From identity theft to investment fraud, financial fraud comes in many forms. While on the one hand, advancing technology means heightened security, on the other hand, it also means fraudsters have a plethora of tricks up their sleeves to steal your money and assets.
So, how do you protect yourself and your loved ones from financial fraud? Much of it has to do with remaining careful and vigilant with your personal information and money. Follow these five tips to know what to look out for to protect your hard-earned funds and assets.
Safeguard Your Personal Information
Step One of preventing identity theft, perhaps the most common form of financial fraud, is to keep track of your user IDs, passwords, and PINs–anything connected to your financial information and assets. Keep them secure and update passwords and PINs regularly.
Never give out sensitive personal information over the phone. Remember, legitimate financial institutions and law enforcement would never call you to ask for your passwords or PINs.
We also have to watch out for social media and email phishing scams today. For example, a seemingly innocent post shared by a random Facebook user might say something like, “My family’s first dog, Duke, recently passed away. To honor our pets, what was your first pet’s name?” The name of your first pet is a standard security question, so scammers frequently use this method to gather the information that would allow them to hack into a victim’s accounts.
Or maybe you received an email that appears to be from Netflix, but it wants you to take a “survey.” Check the email address and examine the email closely–many scammers pose as major brands to gather your personal information via email surveys.
Be Wary With Money Transfers
In another frequent form of financial fraud, shady individuals and organizations will impersonate financial or governmental institution representatives to extort money from you. Scam artists typically contact victims via phone, email, or texting. Many even use technology to mask their caller IDs and email addresses, so the correspondence appears to be from a reputable organization or person.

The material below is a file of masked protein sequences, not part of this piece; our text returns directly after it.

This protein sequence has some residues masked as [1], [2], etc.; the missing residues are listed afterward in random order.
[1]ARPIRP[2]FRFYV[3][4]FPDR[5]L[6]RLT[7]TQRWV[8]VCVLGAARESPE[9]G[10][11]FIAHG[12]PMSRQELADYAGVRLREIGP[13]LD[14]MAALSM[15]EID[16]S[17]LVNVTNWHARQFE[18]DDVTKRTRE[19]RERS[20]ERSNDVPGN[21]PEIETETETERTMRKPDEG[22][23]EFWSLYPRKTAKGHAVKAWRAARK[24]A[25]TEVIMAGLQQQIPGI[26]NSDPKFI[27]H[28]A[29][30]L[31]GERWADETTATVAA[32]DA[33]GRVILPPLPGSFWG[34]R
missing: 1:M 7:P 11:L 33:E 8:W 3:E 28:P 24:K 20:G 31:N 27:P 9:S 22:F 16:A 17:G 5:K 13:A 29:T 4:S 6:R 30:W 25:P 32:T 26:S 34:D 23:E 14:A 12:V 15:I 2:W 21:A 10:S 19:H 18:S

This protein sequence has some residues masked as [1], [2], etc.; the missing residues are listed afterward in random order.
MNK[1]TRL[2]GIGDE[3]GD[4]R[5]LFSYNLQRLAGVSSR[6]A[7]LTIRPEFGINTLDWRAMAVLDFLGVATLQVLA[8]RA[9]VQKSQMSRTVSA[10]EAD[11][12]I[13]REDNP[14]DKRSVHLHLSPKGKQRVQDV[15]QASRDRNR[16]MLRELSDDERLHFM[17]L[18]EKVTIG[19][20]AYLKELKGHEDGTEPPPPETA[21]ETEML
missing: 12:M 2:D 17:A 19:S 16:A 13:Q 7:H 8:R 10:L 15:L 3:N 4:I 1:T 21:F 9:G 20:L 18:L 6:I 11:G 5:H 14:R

Legitimate financial institutions have very secure, specific processes for transferring money. When someone calls you requesting money, verify their identity by contacting the relevant company or agency directly. Note the phone number they call or text from and check their email address. If it seems suspicious, chances are your instincts are correct.
Be Careful What You Click On
On a related note, watch what you click on! Don’t just click on any link or download any attachment from an email or website, especially if it asks for money or sensitive information. Take a closer look at the email, link, or website. Look for obvious red flags like glaring typos or odd URLs. Hackers use these techniques to infect your computer with a virus or obtain your personal information.
When you make a transaction online, beware of doing so over public WiFi networks, which make it even easier for scammers to snag your sensitive information.
This tip is twofold: Be smart about what you invest in and who you invest with! Thanks to improved technology and security measures, investment fraud is not as prevalent these days–but can still occur.
First, don’t be enticed by an investment opportunity that promises a great return. If it sounds too good to be true, it most likely is! Scammers often tempt eager investors with lofty promises of fast, significant returns on investment–but these often turn out to be Ponzi schemes, unregistered investments, and other illegitimate deals. Legitimate investments always carry a level of risk, so be wary of those guaranteeing massive results.
Second, ensure you are trusting your money with a reputable financial advisor and have online access to check your money at all times. A fraudulent advisor could print and send fake statements to investors, Bernie Madoff-style. Today, you should receive statements and access to your account from the third-party investment company that houses your investments, meaning you can check your monthly statements and verify any withdrawals.
Monitor Your Accounts
Check your bank accounts, credit card statements, and bills regularly so you can spot suspicious activity promptly. After all, most banks and credit card companies only give you a specific time window to dispute charges. With online access, it’s easy enough to check your accounts every few days. If you prefer paper statements, review them closely every month.
Follow these tips to protect your accounts from identity theft:
Keep an eye out for a string of small charges: This is often an indicator that a hacker is testing to see how closely you’re monitoring your bank account.
Don’t sign the back of your credit or debit card: Instead, write “See ID” and provide it upon payment.
Get a good shredder: Ideally, get a cross shredder and destroy any financial documents before throwing them away.
Avoid giving out your social security number: Skip the social security number if it’s not required, or list only the last four digits.
Set up a fraud warning on your credit reports: The service will contact you if someone attempts to create a fraudulent account with your information.
If you do suspect financial fraud on any of your accounts, contact the institution and authorities immediately. This will boost your chances of getting your money back and help identify the fraudster.
As long as you follow these steps to avoid schemes like investment and identity fraud, you’ll protect your and your family’s wealth. If you have more questions about preserving your hard-earned money or accounting in general, contact us at 603-505-2368 or schedule a free consultation today!